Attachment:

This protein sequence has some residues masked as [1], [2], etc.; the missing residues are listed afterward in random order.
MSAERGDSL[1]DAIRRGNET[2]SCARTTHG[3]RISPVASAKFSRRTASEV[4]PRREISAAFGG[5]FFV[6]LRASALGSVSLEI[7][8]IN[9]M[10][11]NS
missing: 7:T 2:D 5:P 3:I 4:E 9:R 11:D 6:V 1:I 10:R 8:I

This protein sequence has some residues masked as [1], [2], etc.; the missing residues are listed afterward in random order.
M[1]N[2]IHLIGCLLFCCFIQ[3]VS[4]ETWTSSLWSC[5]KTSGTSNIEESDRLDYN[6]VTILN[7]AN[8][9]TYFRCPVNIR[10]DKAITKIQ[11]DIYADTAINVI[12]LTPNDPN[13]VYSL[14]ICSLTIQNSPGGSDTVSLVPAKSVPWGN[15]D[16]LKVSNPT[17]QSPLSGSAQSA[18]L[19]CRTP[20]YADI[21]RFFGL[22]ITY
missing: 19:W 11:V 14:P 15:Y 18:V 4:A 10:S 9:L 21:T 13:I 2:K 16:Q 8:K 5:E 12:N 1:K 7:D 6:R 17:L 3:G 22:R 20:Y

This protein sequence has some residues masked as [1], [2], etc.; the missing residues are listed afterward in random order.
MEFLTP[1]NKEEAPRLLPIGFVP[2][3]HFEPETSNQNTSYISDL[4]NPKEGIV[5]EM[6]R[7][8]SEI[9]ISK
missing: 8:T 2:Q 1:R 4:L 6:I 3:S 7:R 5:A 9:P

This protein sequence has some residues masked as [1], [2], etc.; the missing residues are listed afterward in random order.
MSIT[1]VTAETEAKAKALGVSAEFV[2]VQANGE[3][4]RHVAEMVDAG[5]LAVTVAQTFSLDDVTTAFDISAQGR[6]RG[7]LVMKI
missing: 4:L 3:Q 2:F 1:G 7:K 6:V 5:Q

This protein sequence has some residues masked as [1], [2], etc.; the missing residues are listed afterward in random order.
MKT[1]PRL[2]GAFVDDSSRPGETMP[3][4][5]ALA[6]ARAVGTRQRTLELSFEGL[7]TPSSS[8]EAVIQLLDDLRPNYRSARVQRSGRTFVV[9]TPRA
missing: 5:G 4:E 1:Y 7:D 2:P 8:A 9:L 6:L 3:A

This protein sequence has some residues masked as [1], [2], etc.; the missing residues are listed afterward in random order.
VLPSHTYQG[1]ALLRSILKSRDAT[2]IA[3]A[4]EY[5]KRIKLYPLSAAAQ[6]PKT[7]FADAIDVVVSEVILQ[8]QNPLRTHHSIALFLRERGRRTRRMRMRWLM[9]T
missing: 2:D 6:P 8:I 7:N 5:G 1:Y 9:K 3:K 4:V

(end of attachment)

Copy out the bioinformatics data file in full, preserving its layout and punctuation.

This protein sequence has some residues masked as [1], [2], etc.; the missing residues are listed afterward in random order.
MSAERGDSL[1]DAIRRGNET[2]SCARTTHG[3]RISPVASAKFSRRTASEV[4]PRREISAAFGG[5]FFV[6]LRASALGSVSLEI[7][8]IN[9]M[10][11]NS
missing: 7:T 2:D 5:P 3:I 4:E 9:R 11:D 6:V 1:I 10:R 8:I

This protein sequence has some residues masked as [1], [2], etc.; the missing residues are listed afterward in random order.
M[1]N[2]IHLIGCLLFCCFIQ[3]VS[4]ETWTSSLWSC[5]KTSGTSNIEESDRLDYN[6]VTILN[7]AN[8][9]TYFRCPVNIR[10]DKAITKIQ[11]DIYADTAINVI[12]LTPNDPN[13]VYSL[14]ICSLTIQNSPGGSDTVSLVPAKSVPWGN[15]D[16]LKVSNPT[17]QSPLSGSAQSA[18]L[19]CRTP[20]YADI[21]RFFGL[22]ITY
missing: 19:W 11:V 14:P 15:Y 18:V 4:A 10:S 9:L 21:T 13:I 2:K 16:Q 8:K 5:E 12:N 1:K 7:D 6:R 17:L 3:G 22:R 20:Y

This protein sequence has some residues masked as [1], [2], etc.; the missing residues are listed afterward in random order.
MEFLTP[1]NKEEAPRLLPIGFVP[2][3]HFEPETSNQNTSYISDL[4]NPKEGIV[5]EM[6]R[7][8]SEI[9]ISK
missing: 8:T 2:Q 1:R 4:L 6:I 3:S 7:R 5:A 9:P

This protein sequence has some residues masked as [1], [2], etc.; the missing residues are listed afterward in random order.
MSIT[1]VTAETEAKAKALGVSAEFV[2]VQANGE[3][4]RHVAEMVDAG[5]LAVTVAQTFSLDDVTTAFDISAQGR[6]RG[7]LVMKI
missing: 4:L 3:Q 2:F 1:G 7:K 6:V 5:Q

This protein sequence has some residues masked as [1], [2], etc.; the missing residues are listed afterward in random order.
MKT[1]PRL[2]GAFVDDSSRPGETMP[3][4][5]ALA[6]ARAVGTRQRTLELSFEGL[7]TPSSS[8]EAVIQLLDDLRPNYRSARVQRSGRTFVV[9]TPRA
missing: 5:G 4:E 1:Y 7:D 2:P 8:A 9:L 6:L 3:A

This protein sequence has some residues masked as [1], [2], etc.; the missing residues are listed afterward in random order.
VLPSHTYQG[1]ALLRSILKSRDAT[2]IA[3]A[4]EY[5]KRIKLYPLSAAAQ[6]PKT[7]FADAIDVVVSEVILQ[8]QNPLRTHHSIALFLRERGRRTRRMRMRWLM[9]T
missing: 2:D 6:P 8:I 7:N 5:G 1:Y 9:K 3:K 4:V